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Amber Bonner

Thanks Janet for your comment! I think you’ve raised some really interesting points about our financial status.

I think that by the time we’re 70 or 80, the typical pattern of giving won’t replicate Matures, considering the fact that social security would have probably run out and the money that we should be saving now for retirement is going towards the major debt that you mentioned (i.e. student loans) and “in case I lose my job or get laid off” emergency funds. Most Gen Y’ers are predicted to be more financially comfortable in their 30s, so I put the mark there for the beginning stages of financial philanthropy.

But, until then, building digital clout and outwardly expressing our desire in the social space to positively contribute to causes I see as valuable from a WOM standpoint and to promote group fundraising efforts (since alone, our contributions are small).

We'll have to see what happens! Totally agree with you - the lights do need to stay on! As fundraisers, we need to find the best way to capitalize on the online activities of this audience.

Janet Gadeski

I really appreciate your perspective. I've wondered for a long time about the personal financial situation of GenY, and perhaps you'd like to speak to that.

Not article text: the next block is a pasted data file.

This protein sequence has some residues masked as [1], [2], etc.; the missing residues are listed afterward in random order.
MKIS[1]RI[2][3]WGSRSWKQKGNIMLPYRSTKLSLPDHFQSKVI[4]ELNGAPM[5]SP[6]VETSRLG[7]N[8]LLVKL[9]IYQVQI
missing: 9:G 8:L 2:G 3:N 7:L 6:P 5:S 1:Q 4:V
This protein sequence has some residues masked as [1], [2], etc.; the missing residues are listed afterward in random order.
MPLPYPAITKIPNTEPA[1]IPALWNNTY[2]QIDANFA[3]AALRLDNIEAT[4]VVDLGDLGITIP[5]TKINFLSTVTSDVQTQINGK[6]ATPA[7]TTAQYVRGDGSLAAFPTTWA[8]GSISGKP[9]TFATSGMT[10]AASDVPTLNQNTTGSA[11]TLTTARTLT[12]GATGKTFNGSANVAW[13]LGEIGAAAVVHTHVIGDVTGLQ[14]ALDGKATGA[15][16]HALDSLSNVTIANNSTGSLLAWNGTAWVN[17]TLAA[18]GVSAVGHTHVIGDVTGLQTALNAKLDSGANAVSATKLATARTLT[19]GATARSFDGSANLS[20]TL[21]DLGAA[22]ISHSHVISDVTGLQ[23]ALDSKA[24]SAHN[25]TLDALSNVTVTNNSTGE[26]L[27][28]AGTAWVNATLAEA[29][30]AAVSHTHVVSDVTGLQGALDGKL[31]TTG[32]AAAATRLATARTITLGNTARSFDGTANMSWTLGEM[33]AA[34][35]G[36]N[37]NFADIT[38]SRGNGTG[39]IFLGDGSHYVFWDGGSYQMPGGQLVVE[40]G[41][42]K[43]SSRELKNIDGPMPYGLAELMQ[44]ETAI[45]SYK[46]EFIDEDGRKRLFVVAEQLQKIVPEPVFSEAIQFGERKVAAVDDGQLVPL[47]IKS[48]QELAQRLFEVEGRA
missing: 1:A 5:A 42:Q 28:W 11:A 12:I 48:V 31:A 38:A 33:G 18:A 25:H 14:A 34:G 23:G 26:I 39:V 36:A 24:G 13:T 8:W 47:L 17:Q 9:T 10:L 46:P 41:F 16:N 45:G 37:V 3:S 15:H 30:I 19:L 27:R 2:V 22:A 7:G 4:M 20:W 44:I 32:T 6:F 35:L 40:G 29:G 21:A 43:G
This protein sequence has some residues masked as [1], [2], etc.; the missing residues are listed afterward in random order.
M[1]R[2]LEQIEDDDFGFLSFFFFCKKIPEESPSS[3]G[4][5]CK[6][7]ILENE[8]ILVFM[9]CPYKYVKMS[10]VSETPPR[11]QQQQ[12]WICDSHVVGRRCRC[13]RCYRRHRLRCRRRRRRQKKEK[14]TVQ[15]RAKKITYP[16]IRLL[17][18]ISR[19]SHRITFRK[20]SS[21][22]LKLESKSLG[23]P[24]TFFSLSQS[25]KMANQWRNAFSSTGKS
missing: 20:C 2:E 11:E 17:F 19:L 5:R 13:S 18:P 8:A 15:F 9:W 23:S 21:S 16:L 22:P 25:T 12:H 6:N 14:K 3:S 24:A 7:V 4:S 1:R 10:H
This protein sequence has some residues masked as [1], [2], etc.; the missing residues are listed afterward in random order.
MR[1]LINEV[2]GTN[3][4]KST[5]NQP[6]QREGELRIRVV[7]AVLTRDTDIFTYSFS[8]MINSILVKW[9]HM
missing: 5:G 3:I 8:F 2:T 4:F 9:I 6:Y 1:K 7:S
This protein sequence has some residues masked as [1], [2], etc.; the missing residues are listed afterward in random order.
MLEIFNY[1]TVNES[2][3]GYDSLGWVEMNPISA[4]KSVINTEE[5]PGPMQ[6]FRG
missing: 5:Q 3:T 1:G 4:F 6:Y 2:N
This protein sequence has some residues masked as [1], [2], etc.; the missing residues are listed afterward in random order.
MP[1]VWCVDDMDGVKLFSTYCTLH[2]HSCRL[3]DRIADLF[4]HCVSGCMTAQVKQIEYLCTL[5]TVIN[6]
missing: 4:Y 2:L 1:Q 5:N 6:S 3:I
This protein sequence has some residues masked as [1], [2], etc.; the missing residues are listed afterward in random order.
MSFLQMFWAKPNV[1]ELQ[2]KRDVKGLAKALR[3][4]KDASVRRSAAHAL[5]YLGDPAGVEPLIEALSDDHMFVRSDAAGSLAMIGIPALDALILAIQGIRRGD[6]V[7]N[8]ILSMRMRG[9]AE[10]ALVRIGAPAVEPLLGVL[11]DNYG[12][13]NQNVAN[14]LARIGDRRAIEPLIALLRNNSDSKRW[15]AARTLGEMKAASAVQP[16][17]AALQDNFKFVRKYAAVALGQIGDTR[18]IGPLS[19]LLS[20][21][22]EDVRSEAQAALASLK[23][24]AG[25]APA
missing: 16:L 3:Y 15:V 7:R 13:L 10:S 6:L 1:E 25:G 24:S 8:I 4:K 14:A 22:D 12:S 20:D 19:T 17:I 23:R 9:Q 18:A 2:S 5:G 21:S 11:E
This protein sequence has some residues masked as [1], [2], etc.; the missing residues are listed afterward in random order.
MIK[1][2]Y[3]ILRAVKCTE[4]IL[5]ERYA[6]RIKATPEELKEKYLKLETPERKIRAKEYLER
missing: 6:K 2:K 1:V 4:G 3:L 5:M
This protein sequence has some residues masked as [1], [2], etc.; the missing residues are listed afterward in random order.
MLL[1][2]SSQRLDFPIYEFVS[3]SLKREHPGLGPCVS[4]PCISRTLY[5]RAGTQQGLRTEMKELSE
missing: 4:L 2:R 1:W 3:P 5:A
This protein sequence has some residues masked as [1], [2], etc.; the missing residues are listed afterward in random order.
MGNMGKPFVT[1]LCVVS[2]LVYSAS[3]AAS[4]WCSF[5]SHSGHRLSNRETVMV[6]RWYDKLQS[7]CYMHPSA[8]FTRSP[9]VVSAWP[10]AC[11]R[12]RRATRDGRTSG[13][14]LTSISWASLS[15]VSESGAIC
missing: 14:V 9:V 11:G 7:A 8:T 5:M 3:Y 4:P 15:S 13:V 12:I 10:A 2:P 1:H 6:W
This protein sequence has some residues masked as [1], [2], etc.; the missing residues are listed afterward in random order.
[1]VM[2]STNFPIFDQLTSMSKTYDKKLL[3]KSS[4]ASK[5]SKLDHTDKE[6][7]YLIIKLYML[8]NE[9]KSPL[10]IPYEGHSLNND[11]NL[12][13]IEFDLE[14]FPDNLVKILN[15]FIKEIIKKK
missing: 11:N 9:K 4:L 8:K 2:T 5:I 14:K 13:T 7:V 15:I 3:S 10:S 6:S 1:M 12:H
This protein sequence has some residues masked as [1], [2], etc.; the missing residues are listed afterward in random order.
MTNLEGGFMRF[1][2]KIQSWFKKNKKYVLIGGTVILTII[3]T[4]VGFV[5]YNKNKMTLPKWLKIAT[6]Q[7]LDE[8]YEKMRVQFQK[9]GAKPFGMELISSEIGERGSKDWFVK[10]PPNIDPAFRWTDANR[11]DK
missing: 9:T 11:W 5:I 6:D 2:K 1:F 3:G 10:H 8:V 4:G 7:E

With high student debt, difficulty finding the jobs for which you've been educated, and Boomers blocking your professional promotion pipeline, it sometimes seems to me that GenY will be 10 to 15 years behind its predecessors at every financial stage.

That's 10-15 years later buying homes, paying off mortgages, launching your own kids, and finally ... able to give significant gifts. If I'm right, your philanthropic potential begins in your 70s or even 80s, rather than earlier. As wonderful as rallying, digital clout and non-monetary impact are, they don't keep the lights on, ship supplies to a disaster zone or pay for researchers seeking a cure for cancer.

I foresee a a huge decline in charitable revenues as the Civics and Boomers complete their giving cycles and the generations behind them are still struggling with expenses and debt loads that their predecessors cast off at a much earlier age.

What do you think?

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